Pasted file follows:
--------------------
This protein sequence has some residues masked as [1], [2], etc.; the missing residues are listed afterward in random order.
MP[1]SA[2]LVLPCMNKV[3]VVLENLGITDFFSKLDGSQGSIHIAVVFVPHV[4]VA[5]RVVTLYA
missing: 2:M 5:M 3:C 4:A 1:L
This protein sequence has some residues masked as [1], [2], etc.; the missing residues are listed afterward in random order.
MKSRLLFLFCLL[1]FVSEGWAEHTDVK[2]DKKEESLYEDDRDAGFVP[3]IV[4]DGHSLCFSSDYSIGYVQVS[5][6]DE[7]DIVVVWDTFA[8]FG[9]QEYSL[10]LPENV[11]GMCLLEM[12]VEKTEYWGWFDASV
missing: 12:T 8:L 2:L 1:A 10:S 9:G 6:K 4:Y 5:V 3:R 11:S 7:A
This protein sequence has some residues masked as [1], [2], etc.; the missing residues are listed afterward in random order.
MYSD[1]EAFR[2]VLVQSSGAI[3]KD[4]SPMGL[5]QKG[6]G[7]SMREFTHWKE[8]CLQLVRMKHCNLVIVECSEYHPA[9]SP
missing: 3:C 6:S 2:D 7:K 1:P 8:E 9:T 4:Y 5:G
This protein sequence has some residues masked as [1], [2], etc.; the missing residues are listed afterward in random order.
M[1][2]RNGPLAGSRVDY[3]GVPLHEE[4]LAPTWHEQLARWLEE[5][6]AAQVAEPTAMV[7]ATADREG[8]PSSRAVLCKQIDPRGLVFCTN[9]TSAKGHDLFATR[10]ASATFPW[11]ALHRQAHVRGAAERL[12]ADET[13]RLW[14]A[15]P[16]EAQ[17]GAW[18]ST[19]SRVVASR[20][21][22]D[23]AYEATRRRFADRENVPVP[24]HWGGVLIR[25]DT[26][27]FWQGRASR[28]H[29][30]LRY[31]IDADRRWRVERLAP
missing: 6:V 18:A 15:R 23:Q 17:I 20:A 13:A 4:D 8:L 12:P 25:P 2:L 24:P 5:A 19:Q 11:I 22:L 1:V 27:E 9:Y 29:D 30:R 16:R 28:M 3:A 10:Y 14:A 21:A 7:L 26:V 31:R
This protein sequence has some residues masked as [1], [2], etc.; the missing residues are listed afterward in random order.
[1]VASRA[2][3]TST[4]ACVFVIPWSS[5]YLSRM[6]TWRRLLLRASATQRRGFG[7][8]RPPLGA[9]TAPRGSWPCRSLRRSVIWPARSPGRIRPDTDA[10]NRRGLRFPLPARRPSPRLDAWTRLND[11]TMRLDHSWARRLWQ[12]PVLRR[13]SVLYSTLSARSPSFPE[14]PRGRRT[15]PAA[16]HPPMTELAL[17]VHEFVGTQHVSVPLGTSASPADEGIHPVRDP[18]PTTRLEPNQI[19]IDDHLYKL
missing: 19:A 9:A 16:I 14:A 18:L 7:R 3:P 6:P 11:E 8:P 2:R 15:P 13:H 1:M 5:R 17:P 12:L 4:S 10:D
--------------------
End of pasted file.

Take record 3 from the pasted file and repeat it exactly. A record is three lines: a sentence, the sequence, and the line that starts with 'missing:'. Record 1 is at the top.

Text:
This protein sequence has some residues masked as [1], [2], etc.; the missing residues are listed afterward in random order.
MYSD[1]EAFR[2]VLVQSSGAI[3]KD[4]SPMGL[5]QKG[6]G[7]SMREFTHWKE[8]CLQLVRMKHCNLVIVECSEYHPA[9]SP
missing: 3:C 6:S 2:D 7:K 1:P 8:E 9:T 4:Y 5:G